BUT CAN SHE KEEP THEM SAFE…AND PROTECT HER HEART?


Charleston Police Officer Alyssa Adams made a promise years ago to protect innocent women from harm. Now, she won’t rest until she can reunite every lost daughter with her family. Bring closure to every grieving husband. And, most of all, find out what happened the night her own sister disappeared, more than ten years ago…

As the eldest of the Benedict brothers, Kipling will stop at nothing to protect his family from a threat that aims to destroy them once and for all. But when a long-lost sibling is kidnapped by a powerful adversary, Alyssa is the only one he can turn to to get her back.

As Alyssa and Kipling band together to find their lost siblings, a powerful attraction builds between them that they can’t ignore. As the truth comes to light, will one broken promise tear them apart?

*****
Deadly Summer by Denise Grover Swank

(from Goodreads) Ten years ago, Summer Butler was television’s most popular teenage sleuth. Since then, she’s hit—what gossip sites just loveto call—the gutter. Nearly bankrupt, betrayed, estranged from her greedy mother, and just about unemployable, she’s coaxed into that desperate haven for has-beens: reality TV.

Winging it as a faux PI, she’ll solve off-the-cuff mysteries in her hometown of Sweet Briar, Alabama. For added drama, there’s police chief Luke Montgomery, inconveniently Summer’s first and only love.

It’s when Summer stumbles upon a very real corpse that Darling Investigations takes an unexpected twist. The growing list of suspects is a big draw to viewers, but the reality is that Summer doesn’t know whom she can trust. Someone has written this killer new scene especially for her, and unless Summer gives the role everything she’s got, it could be her last…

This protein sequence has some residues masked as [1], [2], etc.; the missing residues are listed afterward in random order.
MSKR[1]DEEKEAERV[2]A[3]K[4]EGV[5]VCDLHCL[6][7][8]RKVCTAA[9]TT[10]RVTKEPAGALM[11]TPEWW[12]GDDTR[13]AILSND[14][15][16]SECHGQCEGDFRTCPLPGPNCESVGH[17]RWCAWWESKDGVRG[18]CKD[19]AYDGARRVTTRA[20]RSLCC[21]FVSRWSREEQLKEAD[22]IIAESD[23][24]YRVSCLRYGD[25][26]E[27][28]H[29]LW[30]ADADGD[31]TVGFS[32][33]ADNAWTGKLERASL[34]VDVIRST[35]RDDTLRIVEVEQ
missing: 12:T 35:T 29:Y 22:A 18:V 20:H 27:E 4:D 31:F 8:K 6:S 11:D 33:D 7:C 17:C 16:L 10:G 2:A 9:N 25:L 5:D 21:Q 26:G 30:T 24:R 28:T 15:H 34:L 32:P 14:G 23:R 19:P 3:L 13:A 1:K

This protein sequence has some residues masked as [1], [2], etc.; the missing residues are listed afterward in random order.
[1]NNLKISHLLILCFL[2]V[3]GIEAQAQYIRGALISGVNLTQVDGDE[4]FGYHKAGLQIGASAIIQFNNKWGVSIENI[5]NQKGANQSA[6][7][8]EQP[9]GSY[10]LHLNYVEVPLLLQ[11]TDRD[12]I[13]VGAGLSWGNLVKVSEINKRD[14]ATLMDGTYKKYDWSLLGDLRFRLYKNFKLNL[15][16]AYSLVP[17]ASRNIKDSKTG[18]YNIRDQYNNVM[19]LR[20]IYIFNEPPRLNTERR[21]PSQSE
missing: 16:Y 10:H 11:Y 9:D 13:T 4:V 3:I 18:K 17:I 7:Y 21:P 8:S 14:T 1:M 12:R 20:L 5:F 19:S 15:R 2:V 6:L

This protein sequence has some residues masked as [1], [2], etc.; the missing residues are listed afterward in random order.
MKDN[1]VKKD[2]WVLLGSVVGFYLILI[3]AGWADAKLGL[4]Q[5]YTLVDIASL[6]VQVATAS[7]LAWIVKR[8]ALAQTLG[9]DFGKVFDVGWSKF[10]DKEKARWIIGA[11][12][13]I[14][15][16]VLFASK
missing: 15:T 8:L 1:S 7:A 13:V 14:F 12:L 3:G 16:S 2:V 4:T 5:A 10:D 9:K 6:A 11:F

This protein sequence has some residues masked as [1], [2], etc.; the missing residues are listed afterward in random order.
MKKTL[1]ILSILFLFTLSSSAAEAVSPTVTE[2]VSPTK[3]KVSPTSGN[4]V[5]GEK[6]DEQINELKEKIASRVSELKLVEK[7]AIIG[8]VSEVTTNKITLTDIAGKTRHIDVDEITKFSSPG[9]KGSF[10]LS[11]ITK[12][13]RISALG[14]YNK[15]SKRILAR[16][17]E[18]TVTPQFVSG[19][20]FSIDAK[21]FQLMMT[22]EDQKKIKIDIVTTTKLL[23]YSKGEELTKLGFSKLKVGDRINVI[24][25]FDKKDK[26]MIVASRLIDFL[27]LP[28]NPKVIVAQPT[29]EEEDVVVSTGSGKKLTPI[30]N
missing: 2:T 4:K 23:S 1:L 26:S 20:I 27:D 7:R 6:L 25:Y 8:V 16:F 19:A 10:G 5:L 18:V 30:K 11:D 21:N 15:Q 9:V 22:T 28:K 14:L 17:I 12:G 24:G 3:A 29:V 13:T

What are you reading?


Friday, 20 April 2018

Book Blog Hop: 20th-26th April 2018



About the Book Blogger Hop

The Book Blogger Hop was originally created by Jennifer from Crazy-For-Books in March 2010 and ended on December 31, 2012. With Jennifer's permission, I relaunched the meme on February 15, 2013.

Each week the hop will start on a Friday and end on Thursday. There will be a weekly prompt featuring a book related question. The hop's purpose is to give bloggers a chance to follow other blogs, learn about new books, befriend other bloggers, and receive new followers to your own blog. 
Question: How do you organize your books for review? Does it work for you or have you had to change it? (submitted by Elizabeth @ Silver's Reviews)

Answer: I have all my blog schedule on Google Calendar and use different colours for different types of posts. Reviews are RED. As I live in Norway, all arc's are ebooks. If a galley comes from Edelweiss+ I post a reminder for myself to read and write the review before the galley expires as they are time critical...usually one week before the deadline. Other than that, I read them according to my mood, so not necessarily in date order either for publication or download. Also, I don't tend to write reviews as soon as a book is finished because I need time to 'digest' the narrative. Therefore, I change the calendar colour to ORANGE until the review and posts are written and uploaded...always done to meet the publication date or a date arranged with the publisher/Pr Company.

Thursday, 19 April 2018

Release Day: Good Girl Gone Bad by Carmen Falcone

GOOD GIRL GONE BAD 
by Carmen Falcone 
Get your copy and go bad today!



Lily has always lived up to her preacher father’s expectations of how she should behave, but all that changes when a hot stranger walks in to her hair salon and a feral need to have him takes over her common sense. On a whim, she screws him in the supply room, caving to a desire that only grows with each kiss.

When she learns he’s the billionaire alpha who wants to boot her out of her business for the sake of his own, she’s livid. But the pulse between her legs never got the memo. Things heat up even more when he offers her a naughty proposal that’s going to make this good girl stop thinking twice about being bad…